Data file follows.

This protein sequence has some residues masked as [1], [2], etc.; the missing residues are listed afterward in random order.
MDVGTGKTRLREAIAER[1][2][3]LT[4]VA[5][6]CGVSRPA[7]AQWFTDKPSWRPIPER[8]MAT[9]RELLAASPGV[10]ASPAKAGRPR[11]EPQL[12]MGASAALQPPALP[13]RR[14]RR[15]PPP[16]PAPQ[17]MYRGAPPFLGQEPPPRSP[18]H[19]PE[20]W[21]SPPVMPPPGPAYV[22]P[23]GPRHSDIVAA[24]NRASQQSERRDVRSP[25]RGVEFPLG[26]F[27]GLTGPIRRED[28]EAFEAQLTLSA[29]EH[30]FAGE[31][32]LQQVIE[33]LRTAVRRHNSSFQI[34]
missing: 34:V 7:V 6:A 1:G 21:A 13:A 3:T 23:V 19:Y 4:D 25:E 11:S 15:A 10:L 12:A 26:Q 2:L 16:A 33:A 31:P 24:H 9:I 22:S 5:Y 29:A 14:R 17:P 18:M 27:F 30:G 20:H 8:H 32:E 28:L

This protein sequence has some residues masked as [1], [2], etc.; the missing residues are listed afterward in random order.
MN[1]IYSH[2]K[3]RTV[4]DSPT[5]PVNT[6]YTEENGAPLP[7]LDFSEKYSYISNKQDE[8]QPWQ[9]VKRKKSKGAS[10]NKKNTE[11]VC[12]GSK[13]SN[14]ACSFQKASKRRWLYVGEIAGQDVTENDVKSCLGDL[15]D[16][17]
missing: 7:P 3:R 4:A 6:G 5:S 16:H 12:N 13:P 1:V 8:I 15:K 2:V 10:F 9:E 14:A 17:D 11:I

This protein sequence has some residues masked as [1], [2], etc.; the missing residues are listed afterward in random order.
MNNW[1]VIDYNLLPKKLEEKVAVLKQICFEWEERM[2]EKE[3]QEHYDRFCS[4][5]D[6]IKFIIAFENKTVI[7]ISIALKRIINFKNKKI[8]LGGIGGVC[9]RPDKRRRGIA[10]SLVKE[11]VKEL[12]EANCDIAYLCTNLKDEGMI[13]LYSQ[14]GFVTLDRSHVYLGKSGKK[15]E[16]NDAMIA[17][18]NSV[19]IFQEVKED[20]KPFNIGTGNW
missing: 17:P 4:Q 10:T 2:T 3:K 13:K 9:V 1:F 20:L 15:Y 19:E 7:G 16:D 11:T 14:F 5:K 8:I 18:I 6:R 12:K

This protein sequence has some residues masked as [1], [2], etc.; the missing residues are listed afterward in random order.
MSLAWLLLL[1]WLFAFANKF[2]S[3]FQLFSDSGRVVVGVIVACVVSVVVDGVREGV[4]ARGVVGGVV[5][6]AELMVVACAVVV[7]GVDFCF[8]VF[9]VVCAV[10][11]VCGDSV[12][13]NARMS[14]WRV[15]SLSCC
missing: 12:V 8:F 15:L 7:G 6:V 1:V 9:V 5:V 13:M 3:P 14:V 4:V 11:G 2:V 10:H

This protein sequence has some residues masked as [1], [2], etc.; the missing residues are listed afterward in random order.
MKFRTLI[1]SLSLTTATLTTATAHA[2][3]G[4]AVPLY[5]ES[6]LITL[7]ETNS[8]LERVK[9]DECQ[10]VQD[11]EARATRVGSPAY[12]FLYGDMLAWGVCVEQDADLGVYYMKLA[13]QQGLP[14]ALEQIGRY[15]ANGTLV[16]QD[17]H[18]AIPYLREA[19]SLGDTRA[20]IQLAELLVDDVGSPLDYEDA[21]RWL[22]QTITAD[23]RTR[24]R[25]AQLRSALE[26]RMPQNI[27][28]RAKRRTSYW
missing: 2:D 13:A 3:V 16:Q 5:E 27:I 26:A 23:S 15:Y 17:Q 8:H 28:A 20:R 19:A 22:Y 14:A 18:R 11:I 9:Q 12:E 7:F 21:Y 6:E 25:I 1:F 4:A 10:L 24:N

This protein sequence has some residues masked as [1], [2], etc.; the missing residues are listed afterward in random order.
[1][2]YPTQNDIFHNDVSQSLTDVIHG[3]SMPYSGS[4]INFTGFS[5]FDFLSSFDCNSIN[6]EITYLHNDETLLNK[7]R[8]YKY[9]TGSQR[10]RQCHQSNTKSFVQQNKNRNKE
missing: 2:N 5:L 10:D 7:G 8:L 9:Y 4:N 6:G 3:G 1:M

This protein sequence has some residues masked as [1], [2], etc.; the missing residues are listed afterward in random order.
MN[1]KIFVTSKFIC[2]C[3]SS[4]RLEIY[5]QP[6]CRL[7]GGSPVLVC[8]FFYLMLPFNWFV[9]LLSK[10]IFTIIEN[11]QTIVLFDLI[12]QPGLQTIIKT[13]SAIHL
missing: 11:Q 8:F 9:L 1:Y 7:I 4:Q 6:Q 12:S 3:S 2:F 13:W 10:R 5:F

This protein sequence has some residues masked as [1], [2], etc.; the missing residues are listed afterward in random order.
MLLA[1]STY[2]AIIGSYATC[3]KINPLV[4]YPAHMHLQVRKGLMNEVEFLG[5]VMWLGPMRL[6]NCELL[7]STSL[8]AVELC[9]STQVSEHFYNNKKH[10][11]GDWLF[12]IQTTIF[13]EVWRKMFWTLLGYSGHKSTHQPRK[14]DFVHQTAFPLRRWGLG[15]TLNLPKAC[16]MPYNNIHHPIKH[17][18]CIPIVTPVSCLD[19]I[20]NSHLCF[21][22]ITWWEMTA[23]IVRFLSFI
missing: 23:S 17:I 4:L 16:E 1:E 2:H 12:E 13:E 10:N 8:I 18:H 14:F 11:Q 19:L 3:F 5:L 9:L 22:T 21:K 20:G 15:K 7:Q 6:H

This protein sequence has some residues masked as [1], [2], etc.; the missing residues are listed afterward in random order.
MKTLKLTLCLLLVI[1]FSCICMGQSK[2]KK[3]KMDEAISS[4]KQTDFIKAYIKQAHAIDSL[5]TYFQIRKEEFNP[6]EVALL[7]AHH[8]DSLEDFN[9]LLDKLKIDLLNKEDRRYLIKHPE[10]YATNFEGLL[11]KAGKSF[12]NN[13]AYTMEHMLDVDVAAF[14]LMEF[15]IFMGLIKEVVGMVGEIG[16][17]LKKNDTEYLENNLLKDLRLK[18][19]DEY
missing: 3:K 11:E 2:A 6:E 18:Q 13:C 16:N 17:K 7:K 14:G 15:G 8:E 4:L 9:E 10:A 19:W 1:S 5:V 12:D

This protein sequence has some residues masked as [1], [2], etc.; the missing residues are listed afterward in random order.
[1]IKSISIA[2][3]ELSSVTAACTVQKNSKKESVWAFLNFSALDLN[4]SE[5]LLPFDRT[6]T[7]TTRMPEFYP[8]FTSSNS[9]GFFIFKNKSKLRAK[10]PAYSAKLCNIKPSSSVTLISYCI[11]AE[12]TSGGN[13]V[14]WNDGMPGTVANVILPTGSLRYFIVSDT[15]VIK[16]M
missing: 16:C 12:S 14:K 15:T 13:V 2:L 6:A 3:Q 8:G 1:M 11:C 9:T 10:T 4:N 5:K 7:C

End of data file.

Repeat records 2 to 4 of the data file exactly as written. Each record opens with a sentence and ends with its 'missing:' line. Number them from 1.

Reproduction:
This protein sequence has some residues masked as [1], [2], etc.; the missing residues are listed afterward in random order.
MN[1]IYSH[2]K[3]RTV[4]DSPT[5]PVNT[6]YTEENGAPLP[7]LDFSEKYSYISNKQDE[8]QPWQ[9]VKRKKSKGAS[10]NKKNTE[11]VC[12]GSK[13]SN[14]ACSFQKASKRRWLYVGEIAGQDVTENDVKSCLGDL[15]D[16][17]
missing: 7:P 3:R 4:A 6:G 5:S 16:H 12:N 13:P 1:V 8:I 15:K 2:V 10:F 9:E 14:A 17:D 11:I

This protein sequence has some residues masked as [1], [2], etc.; the missing residues are listed afterward in random order.
MNNW[1]VIDYNLLPKKLEEKVAVLKQICFEWEERM[2]EKE[3]QEHYDRFCS[4][5]D[6]IKFIIAFENKTVI[7]ISIALKRIINFKNKKI[8]LGGIGGVC[9]RPDKRRRGIA[10]SLVKE[11]VKEL[12]EANCDIAYLCTNLKDEGMI[13]LYSQ[14]GFVTLDRSHVYLGKSGKK[15]E[16]NDAMIA[17][18]NSV[19]IFQEVKED[20]KPFNIGTGNW
missing: 17:P 4:Q 10:T 2:T 3:K 13:K 9:V 1:F 20:L 15:Y 19:E 7:G 16:D 11:T 14:F 5:K 8:I 18:I 6:R 12:K

This protein sequence has some residues masked as [1], [2], etc.; the missing residues are listed afterward in random order.
MSLAWLLLL[1]WLFAFANKF[2]S[3]FQLFSDSGRVVVGVIVACVVSVVVDGVREGV[4]ARGVVGGVV[5][6]AELMVVACAVVV[7]GVDFCF[8]VF[9]VVCAV[10][11]VCGDSV[12][13]NARMS[14]WRV[15]SLSCC
missing: 12:V 8:F 15:L 7:G 6:V 1:V 9:V 5:V 13:M 3:P 14:V 4:V 11:G 2:V 10:H